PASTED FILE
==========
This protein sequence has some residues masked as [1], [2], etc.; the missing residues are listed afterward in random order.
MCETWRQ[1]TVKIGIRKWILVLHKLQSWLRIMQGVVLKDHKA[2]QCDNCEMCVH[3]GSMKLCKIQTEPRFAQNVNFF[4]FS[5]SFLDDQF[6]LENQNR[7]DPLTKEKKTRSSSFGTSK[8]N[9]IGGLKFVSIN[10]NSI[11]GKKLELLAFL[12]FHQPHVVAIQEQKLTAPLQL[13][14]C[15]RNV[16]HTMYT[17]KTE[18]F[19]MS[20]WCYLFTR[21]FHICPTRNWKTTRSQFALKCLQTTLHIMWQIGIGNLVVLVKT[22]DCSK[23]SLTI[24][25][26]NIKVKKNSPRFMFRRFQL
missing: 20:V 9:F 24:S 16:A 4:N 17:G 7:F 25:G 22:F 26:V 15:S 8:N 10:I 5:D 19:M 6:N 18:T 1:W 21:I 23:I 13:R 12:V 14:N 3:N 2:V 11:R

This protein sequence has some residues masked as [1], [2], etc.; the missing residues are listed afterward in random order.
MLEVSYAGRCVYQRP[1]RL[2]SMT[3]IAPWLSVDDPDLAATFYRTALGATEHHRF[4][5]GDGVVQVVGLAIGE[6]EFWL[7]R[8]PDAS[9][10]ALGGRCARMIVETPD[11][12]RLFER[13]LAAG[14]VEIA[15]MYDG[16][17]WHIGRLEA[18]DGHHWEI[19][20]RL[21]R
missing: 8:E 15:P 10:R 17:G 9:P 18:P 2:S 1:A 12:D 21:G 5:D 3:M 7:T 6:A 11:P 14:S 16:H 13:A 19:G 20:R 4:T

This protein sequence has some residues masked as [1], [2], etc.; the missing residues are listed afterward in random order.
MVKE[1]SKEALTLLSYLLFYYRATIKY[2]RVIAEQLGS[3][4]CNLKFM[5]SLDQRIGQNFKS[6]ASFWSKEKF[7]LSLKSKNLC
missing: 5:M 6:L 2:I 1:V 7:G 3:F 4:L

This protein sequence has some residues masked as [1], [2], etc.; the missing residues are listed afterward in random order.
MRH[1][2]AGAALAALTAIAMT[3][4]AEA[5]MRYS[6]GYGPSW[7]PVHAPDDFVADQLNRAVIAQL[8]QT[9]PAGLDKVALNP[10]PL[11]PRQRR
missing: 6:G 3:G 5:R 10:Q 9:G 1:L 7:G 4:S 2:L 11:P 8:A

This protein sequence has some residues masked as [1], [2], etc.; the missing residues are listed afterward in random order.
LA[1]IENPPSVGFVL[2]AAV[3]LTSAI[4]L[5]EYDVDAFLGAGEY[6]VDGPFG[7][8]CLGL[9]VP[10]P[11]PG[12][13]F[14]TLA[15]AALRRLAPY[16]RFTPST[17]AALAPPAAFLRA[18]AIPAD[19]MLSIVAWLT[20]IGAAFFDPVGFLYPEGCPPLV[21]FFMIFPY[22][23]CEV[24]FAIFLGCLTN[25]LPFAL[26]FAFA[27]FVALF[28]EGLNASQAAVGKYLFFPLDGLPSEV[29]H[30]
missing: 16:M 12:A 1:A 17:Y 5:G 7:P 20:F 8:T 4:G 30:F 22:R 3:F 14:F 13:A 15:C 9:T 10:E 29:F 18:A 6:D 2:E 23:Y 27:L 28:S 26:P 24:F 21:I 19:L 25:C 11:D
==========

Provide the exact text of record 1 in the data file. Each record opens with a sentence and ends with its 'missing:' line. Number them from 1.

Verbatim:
This protein sequence has some residues masked as [1], [2], etc.; the missing residues are listed afterward in random order.
MCETWRQ[1]TVKIGIRKWILVLHKLQSWLRIMQGVVLKDHKA[2]QCDNCEMCVH[3]GSMKLCKIQTEPRFAQNVNFF[4]FS[5]SFLDDQF[6]LENQNR[7]DPLTKEKKTRSSSFGTSK[8]N[9]IGGLKFVSIN[10]NSI[11]GKKLELLAFL[12]FHQPHVVAIQEQKLTAPLQL[13][14]C[15]RNV[16]HTMYT[17]KTE[18]F[19]MS[20]WCYLFTR[21]FHICPTRNWKTTRSQFALKCLQTTLHIMWQIGIGNLVVLVKT[22]DCSK[23]SLTI[24][25][26]NIKVKKNSPRFMFRRFQL
missing: 20:V 9:F 24:S 16:A 4:N 17:G 7:F 25:G 22:F 26:V 15:S 8:N 10:I 5:D 19:M 6:N 18:T 1:W 21:I 23:I 13:R 12:V 14:N 3:N 2:V 11:R